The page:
You have a misunderstand of vaccine production complexities. Simply throwing more resources at it isn't a problem. The problem is spool-up time and expertise base - vaccine manufaturing is peak high-technology manufacturing. It requires very good specialists, perfect quality assurance, clean rooms, etc.

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You seem to believe that the FDA can and will approve the variant specific boosters quickly.

This seems quite optimistic if by quickly you mean as quickly as new variants pop up and spread, a few weeks or months...

They are good people but are imbeded in a very risk adverse organization

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Appreciate your booster for boosters.

A major missing piece is not being able to rapidly trial for safety and efficacy. Any country with the means to do it could have started this already, coordinating a roll out in order to best learn from it. Recommending to press ahead with boosters (variant specific or otherwise) without a more experimental approach is like advancing oblivious to leaving enemy positions at your back. Same problem can be seen with childhood vaccination issues. It's a recurring problem of lacking the political will and organisation to move forward both rapidly and cautiously.

TLDR, Noah how should we roll out boosters while also learning if they work and are safe, in a short time scale?

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On this count, we need to think about things in a Bayesian way. If the original shot is safe and effective, a slight variation on that shot is basically certain to be safe and overwhelmingly likely to be effective.

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Unfortunately it would not be safe to assume that. Knowledge of biology is highly incomplete. And a single molecular difference can change something from lethal to harmless. If the protein the immune response that is stimulated targets is slightly wrong it may cause serious autoimmune disease.

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If that's true, how do we know the updated flu vaccine is safe every year?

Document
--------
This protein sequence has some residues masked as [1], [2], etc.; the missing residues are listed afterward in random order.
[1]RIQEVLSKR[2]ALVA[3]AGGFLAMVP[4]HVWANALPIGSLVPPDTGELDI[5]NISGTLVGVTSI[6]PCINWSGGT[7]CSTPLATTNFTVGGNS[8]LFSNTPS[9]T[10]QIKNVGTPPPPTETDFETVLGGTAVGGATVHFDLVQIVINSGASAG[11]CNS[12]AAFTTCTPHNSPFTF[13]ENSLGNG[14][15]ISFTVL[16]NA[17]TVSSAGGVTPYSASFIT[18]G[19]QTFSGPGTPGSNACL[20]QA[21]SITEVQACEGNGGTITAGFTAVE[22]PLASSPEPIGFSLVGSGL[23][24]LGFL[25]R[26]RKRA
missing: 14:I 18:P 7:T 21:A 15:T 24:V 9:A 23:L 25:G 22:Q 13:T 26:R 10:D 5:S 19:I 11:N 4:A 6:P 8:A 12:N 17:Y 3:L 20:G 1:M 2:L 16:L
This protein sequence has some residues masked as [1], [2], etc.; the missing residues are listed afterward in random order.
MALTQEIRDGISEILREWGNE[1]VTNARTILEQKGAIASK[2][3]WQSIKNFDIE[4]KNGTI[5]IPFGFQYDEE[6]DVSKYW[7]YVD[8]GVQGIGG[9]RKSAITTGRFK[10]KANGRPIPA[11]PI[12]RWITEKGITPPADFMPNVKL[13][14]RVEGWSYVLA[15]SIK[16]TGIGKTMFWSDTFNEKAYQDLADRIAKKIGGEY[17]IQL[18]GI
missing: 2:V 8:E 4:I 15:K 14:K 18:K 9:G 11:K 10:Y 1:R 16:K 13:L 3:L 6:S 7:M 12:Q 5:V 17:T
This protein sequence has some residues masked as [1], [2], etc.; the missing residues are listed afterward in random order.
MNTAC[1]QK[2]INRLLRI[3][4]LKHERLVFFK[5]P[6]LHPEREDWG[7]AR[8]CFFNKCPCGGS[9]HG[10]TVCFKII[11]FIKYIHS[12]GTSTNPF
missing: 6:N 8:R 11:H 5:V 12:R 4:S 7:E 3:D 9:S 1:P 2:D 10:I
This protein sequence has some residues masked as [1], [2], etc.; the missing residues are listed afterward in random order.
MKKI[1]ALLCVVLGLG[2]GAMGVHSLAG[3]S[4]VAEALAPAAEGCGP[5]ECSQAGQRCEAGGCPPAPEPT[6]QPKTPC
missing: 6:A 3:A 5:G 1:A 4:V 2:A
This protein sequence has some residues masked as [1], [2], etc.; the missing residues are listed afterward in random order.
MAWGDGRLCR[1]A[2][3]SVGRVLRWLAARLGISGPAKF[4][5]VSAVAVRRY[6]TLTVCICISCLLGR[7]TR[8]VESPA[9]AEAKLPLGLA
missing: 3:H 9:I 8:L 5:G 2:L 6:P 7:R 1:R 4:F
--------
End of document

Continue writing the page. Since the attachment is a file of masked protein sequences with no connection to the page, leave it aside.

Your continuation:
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Good question! They are live attenuated or inactive virus AFAIK. That would limit the possibilities for what is produced. Don't know we can be so confident with viral vector and mrna. There is also a good deal of monitoring of safety as they roll out in various countries seasons. I imagine there were a good deal of nerves the first time they updated without long term safety data. Now people are mostly quite comfortable as it is essentially tradition.

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The modified mRNA is just copying whatever modification the virus made to its own mRNA, so it should be limited to exactly the same changes in effect that the virus itself has.

That said, it probably is worth doing some extra monitoring for the first couple updates before just rushing ahead, though it's probably *not* worth doing the same 30,000 participant trial waiting for 186 cases among the trial participants.

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That seems sensible and close to the position FDA is signalling. Immunogenicity and safety in a smaller cohort. Like maybe a few thousand. Then enhanced surveillance as it goes out to more people. That would presumably add 2-3 months to any updated vaccine development. At least for the first few times.

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I'm not sure the Delta mutations necessarily introduce new targetable epitopes, or that it's clear what these might be. It's like telling someone to target someone wearing an invisibility cloak. Sure, the cloak is unique but it's not easy to target.

The breakthrough we need now is in scaling up manufacturing while we figure out how to fine tune using the mRNA tech.

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Shouldn't we be laser-focused on the nasal-spray options . . . ?

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I think Delta is unique b/c of its speed, I am not sure just configuring it to search for a different protein wins this race, we need to take a different approach to counter the speed of Delta, I think we need a vaccine targeted at nasal and lung tissues, like a spray vaccine.

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I’m not sure that we could get variant Booster is out in time. I suspect broad spectrum vaccines will be more effective.

I’m working in Argentina and a week before I came here I went and got a Moderna Booster. I had Pfizer Mar/Apr.

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The idea is sound and we certainly should be working on it. However, two points should be kept in mind: First, the current vaccines offer a beautiful "template" allowing the same strategy for variants. However, without (at least) years of empirical experience, it would be dangerous to actually release one of these novel vaccines without substantial testing to verify efficacy and safety.

Second, the current vaccines do a great job of activating the B cell/IgG antibody system. However, they do a poor job of stimulating IgA, the primary immune molecule in the upper respiratory tract. That likely explains why they're more effective at preventing death than preventing infection or reducing viral load. Accordingly (though the point is consistent with your essay) it remains important to design new vaccine delivery systems, perhaps inhaled or subcutaneous mRNA.

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One aspect to account for is supply chain issues. You will need separate production and distribution lines. For a company, it's easier to keep making loads of the same, rather than custom versions.